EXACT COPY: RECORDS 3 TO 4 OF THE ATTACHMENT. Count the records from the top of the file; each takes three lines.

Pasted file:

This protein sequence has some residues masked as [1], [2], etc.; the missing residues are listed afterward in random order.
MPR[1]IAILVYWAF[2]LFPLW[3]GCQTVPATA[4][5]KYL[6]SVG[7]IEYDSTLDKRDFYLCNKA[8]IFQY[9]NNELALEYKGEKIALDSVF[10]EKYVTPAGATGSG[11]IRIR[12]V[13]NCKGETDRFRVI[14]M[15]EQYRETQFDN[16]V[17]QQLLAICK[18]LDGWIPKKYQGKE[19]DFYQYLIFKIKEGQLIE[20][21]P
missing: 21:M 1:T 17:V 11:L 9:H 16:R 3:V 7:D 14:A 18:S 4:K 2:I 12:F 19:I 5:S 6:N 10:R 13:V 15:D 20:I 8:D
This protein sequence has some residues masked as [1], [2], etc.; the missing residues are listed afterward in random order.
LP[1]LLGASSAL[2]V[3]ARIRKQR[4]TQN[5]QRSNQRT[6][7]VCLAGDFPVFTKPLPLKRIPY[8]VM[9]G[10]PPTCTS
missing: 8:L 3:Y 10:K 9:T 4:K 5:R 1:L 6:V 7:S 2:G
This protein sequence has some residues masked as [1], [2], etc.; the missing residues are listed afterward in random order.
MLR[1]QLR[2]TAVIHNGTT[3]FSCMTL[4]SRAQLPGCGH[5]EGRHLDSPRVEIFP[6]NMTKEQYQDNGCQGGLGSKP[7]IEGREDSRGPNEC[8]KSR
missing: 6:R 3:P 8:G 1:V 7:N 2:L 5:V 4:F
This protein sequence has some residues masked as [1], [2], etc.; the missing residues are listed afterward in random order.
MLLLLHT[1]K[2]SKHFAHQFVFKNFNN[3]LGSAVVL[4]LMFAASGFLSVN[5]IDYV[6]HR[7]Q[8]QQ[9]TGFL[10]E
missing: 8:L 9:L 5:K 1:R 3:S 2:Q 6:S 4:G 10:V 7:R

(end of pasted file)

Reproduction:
This protein sequence has some residues masked as [1], [2], etc.; the missing residues are listed afterward in random order.
MLR[1]QLR[2]TAVIHNGTT[3]FSCMTL[4]SRAQLPGCGH[5]EGRHLDSPRVEIFP[6]NMTKEQYQDNGCQGGLGSKP[7]IEGREDSRGPNEC[8]KSR
missing: 6:R 3:P 8:G 1:V 7:N 2:L 5:V 4:F
This protein sequence has some residues masked as [1], [2], etc.; the missing residues are listed afterward in random order.
MLLLLHT[1]K[2]SKHFAHQFVFKNFNN[3]LGSAVVL[4]LMFAASGFLSVN[5]IDYV[6]HR[7]Q[8]QQ[9]TGFL[10]E
missing: 8:L 9:L 5:K 1:R 3:S 2:Q 6:S 4:G 10:V 7:R